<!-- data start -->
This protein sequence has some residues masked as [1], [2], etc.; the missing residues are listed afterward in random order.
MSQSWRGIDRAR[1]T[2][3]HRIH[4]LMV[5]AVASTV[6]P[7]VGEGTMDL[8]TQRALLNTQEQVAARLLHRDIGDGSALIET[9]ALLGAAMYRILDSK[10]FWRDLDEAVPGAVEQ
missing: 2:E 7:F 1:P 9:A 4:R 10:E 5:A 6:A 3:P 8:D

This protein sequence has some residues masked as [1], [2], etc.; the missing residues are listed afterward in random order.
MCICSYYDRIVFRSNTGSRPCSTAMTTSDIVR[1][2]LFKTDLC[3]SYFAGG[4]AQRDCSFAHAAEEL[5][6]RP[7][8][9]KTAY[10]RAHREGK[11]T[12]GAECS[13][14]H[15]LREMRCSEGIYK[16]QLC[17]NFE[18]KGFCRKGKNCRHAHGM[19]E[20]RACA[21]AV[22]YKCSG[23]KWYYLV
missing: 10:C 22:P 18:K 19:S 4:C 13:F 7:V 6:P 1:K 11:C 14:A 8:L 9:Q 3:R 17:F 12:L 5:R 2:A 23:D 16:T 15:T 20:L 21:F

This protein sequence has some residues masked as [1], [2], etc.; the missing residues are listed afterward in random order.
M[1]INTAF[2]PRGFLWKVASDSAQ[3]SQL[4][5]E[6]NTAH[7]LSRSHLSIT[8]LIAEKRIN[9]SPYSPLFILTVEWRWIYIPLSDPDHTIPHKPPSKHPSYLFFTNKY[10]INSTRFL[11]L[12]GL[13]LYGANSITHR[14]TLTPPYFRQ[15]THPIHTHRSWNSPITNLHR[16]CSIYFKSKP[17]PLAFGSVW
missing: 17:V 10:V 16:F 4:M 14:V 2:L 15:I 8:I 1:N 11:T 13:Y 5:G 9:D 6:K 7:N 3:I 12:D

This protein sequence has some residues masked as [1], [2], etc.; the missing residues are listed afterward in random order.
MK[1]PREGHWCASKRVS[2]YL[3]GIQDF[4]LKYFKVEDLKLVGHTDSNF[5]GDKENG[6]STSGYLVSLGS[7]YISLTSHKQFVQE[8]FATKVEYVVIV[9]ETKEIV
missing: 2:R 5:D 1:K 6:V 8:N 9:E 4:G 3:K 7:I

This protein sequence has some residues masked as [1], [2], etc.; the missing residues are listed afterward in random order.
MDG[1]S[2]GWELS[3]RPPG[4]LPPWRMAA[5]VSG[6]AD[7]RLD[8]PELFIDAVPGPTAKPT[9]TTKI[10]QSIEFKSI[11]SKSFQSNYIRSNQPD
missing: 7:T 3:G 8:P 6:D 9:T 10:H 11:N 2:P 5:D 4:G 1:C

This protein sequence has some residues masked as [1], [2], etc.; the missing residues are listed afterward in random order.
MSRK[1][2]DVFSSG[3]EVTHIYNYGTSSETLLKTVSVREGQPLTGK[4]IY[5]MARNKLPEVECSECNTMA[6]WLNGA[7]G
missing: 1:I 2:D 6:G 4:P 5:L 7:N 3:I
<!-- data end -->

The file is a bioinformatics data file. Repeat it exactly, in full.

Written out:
This protein sequence has some residues masked as [1], [2], etc.; the missing residues are listed afterward in random order.
MSQSWRGIDRAR[1]T[2][3]HRIH[4]LMV[5]AVASTV[6]P[7]VGEGTMDL[8]TQRALLNTQEQVAARLLHRDIGDGSALIET[9]ALLGAAMYRILDSK[10]FWRDLDEAVPGAVEQ
missing: 2:E 7:F 1:P 9:A 4:R 10:E 5:A 6:A 3:P 8:D

This protein sequence has some residues masked as [1], [2], etc.; the missing residues are listed afterward in random order.
MCICSYYDRIVFRSNTGSRPCSTAMTTSDIVR[1][2]LFKTDLC[3]SYFAGG[4]AQRDCSFAHAAEEL[5][6]RP[7][8][9]KTAY[10]RAHREGK[11]T[12]GAECS[13][14]H[15]LREMRCSEGIYK[16]QLC[17]NFE[18]KGFCRKGKNCRHAHGM[19]E[20]RACA[21]AV[22]YKCSG[23]KWYYLV
missing: 10:C 22:P 18:K 19:S 4:C 13:F 7:V 6:P 1:K 11:C 14:A 8:L 9:Q 3:R 17:F 12:L 5:R 2:A 23:D 16:T 15:T 20:L 21:F

This protein sequence has some residues masked as [1], [2], etc.; the missing residues are listed afterward in random order.
M[1]INTAF[2]PRGFLWKVASDSAQ[3]SQL[4][5]E[6]NTAH[7]LSRSHLSIT[8]LIAEKRIN[9]SPYSPLFILTVEWRWIYIPLSDPDHTIPHKPPSKHPSYLFFTNKY[10]INSTRFL[11]L[12]GL[13]LYGANSITHR[14]TLTPPYFRQ[15]THPIHTHRSWNSPITNLHR[16]CSIYFKSKP[17]PLAFGSVW
missing: 17:V 10:V 16:F 4:M 14:V 2:L 15:I 8:I 1:N 11:T 13:Y 5:G 9:D 6:K 7:N 3:I 12:D

This protein sequence has some residues masked as [1], [2], etc.; the missing residues are listed afterward in random order.
MK[1]PREGHWCASKRVS[2]YL[3]GIQDF[4]LKYFKVEDLKLVGHTDSNF[5]GDKENG[6]STSGYLVSLGS[7]YISLTSHKQFVQE[8]FATKVEYVVIV[9]ETKEIV
missing: 2:R 5:D 1:K 6:V 8:N 9:E 4:G 3:K 7:I

This protein sequence has some residues masked as [1], [2], etc.; the missing residues are listed afterward in random order.
MDG[1]S[2]GWELS[3]RPPG[4]LPPWRMAA[5]VSG[6]AD[7]RLD[8]PELFIDAVPGPTAKPT[9]TTKI[10]QSIEFKSI[11]SKSFQSNYIRSNQPD
missing: 7:T 3:G 8:P 6:D 9:T 10:H 11:N 2:P 5:D 4:G 1:C

This protein sequence has some residues masked as [1], [2], etc.; the missing residues are listed afterward in random order.
MSRK[1][2]DVFSSG[3]EVTHIYNYGTSSETLLKTVSVREGQPLTGK[4]IY[5]MARNKLPEVECSECNTMA[6]WLNGA[7]G
missing: 1:I 2:D 6:G 4:P 5:L 7:N 3:I